The Other Side of the Island
Barnes & Noble
Published by: Razorbill
Release Date: May 14, 2009
In the eighteenth glorious year of Enclosure, long after The Flood, a young girl named Honor moves with her parents to island 365 in the Tranquil Sea. Life on the tropical island is peaceful. There is no sadness and no visible violence in this world. Earth Mother and her Corporation have created New Weather. Sky color is regulated and it almost never rains. Every family fits into its rightful, orderly and predictable place . . .
Except Honor's. Her family does not follow the rules. They ignore curfew, sing songs, and do not pray to Earth Mother. Honor doesn't fit in with the other children at the Old Colony School. Then she meets Helix, a boy who slowly helps her uncover a terrible secret about the island. Sooner or later, those who do no not fit disappear, and they don't ever come back.Add on Goodreads
“Gripping and creepily prescient”
—The Village Voice
“Fans of dystopic fiction will want to check this out—there’s certainly much material for discussion and debate.”
“. . .in her first work of science fiction, acclaimed novelist Allegra Goodman offers a thrilling futuristic fantasy set after global warming has melted the polar ice caps and the remaining humans live on mountain peak “islands” in a global sea Goodman tells her story from the perspective of 10-year-old Honor Greenspoon, who has just arrived on Tropical Island 365 with her free-spirited parents, who break the rules by having a second child and ignoring curfews. It’s an enclosed world run by a corporation, where the color of the sky is regulated, where medicated citizens have no memory, and where conformity and obedience are valued, and independent thought is punished. (Censors go through books snipping references to bad weather; the cyclone is removed from “The Wizard of Oz.”) Goodman brilliantly conceives this perfect world, slowly revealing the shocking underpinnings of this new order. It’s a sobering look at the rights of the individual weighed against social order in a time of scarcity and fear. It’s also fascinating as a coming-of-age novel: Honor at first rejects her parents as she tries to fit in, then finds herself on her own and forced to think for herself.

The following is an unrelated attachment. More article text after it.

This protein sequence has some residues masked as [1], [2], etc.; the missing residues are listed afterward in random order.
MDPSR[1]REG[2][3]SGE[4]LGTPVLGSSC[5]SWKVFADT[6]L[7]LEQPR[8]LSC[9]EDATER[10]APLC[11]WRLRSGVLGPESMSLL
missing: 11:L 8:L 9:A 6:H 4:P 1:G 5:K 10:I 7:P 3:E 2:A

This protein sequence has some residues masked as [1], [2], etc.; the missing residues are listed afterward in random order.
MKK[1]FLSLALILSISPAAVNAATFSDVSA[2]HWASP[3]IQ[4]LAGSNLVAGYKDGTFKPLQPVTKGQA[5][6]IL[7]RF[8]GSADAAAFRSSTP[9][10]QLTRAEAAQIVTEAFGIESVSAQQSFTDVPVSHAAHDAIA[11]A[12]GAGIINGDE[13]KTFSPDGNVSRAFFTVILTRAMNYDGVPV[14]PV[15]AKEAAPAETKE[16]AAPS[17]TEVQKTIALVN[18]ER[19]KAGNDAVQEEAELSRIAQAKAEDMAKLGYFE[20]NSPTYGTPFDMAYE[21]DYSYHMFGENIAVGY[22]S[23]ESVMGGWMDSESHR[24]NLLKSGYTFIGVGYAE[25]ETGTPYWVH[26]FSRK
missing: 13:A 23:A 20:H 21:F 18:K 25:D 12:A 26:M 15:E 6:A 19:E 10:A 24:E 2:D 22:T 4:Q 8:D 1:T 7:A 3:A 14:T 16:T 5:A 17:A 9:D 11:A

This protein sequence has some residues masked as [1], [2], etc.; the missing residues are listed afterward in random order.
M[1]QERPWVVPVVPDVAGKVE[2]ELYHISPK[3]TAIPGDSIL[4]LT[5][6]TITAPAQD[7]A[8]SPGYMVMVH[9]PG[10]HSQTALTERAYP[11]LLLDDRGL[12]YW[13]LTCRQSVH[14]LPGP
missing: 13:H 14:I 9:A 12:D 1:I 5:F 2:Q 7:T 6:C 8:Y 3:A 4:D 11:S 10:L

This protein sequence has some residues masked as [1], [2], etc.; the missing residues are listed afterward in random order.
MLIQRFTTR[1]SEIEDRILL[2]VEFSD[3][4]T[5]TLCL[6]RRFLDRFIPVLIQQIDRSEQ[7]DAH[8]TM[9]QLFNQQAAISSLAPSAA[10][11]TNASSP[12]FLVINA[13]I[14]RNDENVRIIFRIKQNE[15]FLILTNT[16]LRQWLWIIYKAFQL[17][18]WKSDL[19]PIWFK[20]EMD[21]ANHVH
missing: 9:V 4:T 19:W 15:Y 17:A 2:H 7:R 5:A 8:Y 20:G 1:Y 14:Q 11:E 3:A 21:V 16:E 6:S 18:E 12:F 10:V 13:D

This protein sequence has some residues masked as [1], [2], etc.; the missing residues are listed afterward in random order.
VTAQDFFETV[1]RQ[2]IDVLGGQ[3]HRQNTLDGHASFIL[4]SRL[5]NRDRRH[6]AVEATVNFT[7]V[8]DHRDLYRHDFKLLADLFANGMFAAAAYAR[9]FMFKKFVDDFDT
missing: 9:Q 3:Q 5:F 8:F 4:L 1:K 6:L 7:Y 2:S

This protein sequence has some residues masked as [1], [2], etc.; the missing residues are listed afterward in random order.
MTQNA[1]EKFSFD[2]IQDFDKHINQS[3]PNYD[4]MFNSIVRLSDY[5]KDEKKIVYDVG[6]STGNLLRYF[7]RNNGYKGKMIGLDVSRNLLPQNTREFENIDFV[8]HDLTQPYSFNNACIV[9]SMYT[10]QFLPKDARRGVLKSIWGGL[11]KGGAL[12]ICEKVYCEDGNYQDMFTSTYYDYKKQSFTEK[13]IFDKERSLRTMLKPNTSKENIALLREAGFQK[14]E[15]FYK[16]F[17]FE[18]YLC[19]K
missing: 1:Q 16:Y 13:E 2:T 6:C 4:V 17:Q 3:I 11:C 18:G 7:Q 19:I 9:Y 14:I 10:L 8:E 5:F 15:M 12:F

The explosive finale and Honor’s role come as a shock after the deliberate pace of the rest of the novel but the Young Adult target audience will find it gripping.”
—The Buffalo News
“Allegra Goodman alludes to a number of children's classics in The Other Side of the Island, including Bridge toTerabithia, The Wizard of Oz and The Secret Garden. It's a risky ploy, inviting comparison to beloved books. But in Goodman's case, it pays off, as this gripping, beautifully written novel may one day join their ranks.
Goodman, the author of several acclaimed adult novels and a National Book Award finalist, does a stellar job with this, her first book for young readers. The story's dystopia is at once original and frighteningly familiar to anyone conversant in Orwellian doublespeak. And Honor is an appealingly conflicted heroine, torn between her need for acceptance and a growing realization that the price for conformity is not just her own memories, but the lives of those she loves most . . .
. . . The Other Side of the Island is dark but shot with sly humor, and the narrative grows increasingly satisfying as Earth Mother's web of conspiracies and denial unravels. Goodman has written a bracing, exhilarating novel that manages to be both subversive and optimistic. Earth Mother and Big Brother better watch out.”
“A dark vision rendered in wonderful and imaginative detail, The Other Side of the Island . . . Goodman's story is timely and disturbing. It's also a book that's likely to be read in one sitting. The story is that well-paced . . .”
—The Los Angeles Times
“. . . a top notch genre piece . . .”
—Publishers Weekly, starred review